Ferrisburgh taxpayers see rates decrease

FERRISBURGH — Despite at least modest increases in town spending and in the Ferrisburgh Central School and Vergennes Union High School budgets, Ferrisburgh’s 2012-2013 property tax rates dropped from this past year.
Ferrisburgh’s new residential rate stands at $1.6276 per $100 of assed value — 10.58 cents lower than the 2011-2012 rate.
That decrease translates to a tax bill that is about $200 lower for a Ferrisburgh home assessed at $200,000, assuming its owners are not eligible for property tax relief.
In the 2010 tax year, the most recent for which the Vermont Department of Taxes has data published on its website, almost two-thirds of Ferrisburgh households received property tax prebates. Households that receive tax relief will pay less in taxes in 2012, but might not realize the full amount of savings from the lower rate because they are also not paying the full amount of their bills.
The town’s new non-residential rate is $1.6675, 8.74 cents less than the 2011-2012 rate.
That decrease means Ferrisburgh’s non-residential and commercial property owners, including owners of second homes along Lake Champlain, will see a drop of about $87 per $100,000 of assessed value.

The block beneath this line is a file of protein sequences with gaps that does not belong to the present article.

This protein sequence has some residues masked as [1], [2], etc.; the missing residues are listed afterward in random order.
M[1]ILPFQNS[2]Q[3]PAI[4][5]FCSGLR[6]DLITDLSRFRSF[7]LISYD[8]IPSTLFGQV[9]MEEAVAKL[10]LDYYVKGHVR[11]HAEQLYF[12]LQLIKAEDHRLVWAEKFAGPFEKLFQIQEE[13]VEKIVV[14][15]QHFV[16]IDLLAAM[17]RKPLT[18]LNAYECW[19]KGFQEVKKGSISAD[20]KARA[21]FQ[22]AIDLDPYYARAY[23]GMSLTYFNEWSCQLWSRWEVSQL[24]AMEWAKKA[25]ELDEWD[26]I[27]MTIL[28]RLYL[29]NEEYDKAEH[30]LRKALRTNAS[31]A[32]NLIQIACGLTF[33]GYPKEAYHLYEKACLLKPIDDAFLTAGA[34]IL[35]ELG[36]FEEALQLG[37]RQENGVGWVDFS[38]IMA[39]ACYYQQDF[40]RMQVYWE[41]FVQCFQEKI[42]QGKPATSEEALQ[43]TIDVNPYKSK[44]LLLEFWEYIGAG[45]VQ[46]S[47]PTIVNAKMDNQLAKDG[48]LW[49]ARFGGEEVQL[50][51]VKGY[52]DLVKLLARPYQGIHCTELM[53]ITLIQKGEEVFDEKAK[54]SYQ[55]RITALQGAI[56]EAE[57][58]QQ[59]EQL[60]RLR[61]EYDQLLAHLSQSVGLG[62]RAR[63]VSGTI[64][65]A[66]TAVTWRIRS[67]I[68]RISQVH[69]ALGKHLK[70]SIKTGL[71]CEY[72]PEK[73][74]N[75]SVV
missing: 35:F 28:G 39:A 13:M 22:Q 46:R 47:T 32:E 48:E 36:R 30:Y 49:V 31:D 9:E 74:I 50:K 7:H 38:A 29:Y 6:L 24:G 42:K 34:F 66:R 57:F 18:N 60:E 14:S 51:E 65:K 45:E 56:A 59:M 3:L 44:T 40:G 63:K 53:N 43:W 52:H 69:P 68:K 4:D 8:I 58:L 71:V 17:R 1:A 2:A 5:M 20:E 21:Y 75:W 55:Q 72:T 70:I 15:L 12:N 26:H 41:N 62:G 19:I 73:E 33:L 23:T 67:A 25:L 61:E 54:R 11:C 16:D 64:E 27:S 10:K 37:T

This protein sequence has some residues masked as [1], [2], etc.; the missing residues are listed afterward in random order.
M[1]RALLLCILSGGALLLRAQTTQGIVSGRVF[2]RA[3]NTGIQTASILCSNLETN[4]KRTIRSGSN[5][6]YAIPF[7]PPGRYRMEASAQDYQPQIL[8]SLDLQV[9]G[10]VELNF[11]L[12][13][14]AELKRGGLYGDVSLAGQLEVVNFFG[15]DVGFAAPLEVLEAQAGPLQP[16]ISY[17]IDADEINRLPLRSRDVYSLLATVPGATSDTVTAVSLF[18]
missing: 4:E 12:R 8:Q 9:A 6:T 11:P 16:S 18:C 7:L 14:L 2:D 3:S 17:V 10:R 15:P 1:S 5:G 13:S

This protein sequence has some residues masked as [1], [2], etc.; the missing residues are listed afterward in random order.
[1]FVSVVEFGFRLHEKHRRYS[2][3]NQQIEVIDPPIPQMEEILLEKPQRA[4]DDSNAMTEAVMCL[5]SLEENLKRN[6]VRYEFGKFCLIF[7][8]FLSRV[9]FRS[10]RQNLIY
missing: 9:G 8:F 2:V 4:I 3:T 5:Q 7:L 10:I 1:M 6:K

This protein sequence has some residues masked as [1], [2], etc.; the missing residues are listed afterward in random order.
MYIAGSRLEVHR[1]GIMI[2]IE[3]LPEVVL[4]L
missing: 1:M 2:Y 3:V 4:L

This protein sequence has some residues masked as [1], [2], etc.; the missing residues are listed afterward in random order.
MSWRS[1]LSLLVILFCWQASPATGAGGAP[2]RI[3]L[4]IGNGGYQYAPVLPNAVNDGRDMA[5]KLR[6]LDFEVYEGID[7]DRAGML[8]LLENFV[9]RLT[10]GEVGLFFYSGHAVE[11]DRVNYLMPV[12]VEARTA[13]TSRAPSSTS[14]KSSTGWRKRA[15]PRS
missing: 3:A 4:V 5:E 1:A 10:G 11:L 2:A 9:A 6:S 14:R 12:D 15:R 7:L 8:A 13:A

Selectmen in the county’s third-largest town made final its municipal tax rate on July 26 after waiting for audited numbers, according to meeting minutes posted online at the town website. The portion of the tax rate that pays for town government and roads stands at 27.44 cents, up 2.58 cents from a year ago.
The lower overall rates are due to drops in the town’s school tax rates that came despite approved increases of 2.8 percent in elementary school spending and almost 2 percent in VUHS spending.
The town’s residential school rate dropped by roughly 13 cents to $1.3532, while the non-residential rate fell by about 11 cents to $1.39.31.
Town Clerk Chet Hawkins said the central reason for the decreases was a rise in the town’s Common Level of Appraisal (CLA) from roughly 93 to about 99 percent. When a town’s CLA rises, it has the effect of lowering tax rates.
State officials use CLAs in an attempt to make sure taxpayers in all towns pay taxes based on the fair market value of their property even if local property assessments are inaccurate or out of date.
To determine CLAs, state officials look at towns’ real estate sales to determine how close towns’ grand lists of real estate value are to fair market value. According to those figures, Ferrisburgh’s assessments were under fair market value a year ago, but are now more accurate.
Hawkins said regardless of how the computations work, the bottom line is not hard to understand.
“Our tax rate is down. We’re smiling,” he said.
Ferrisburgh’s property tax bills were mailed out last week, and the first of four quarterly installments is due on Sept. 1.  
Andy Kirkaldy may be reached at [email protected].

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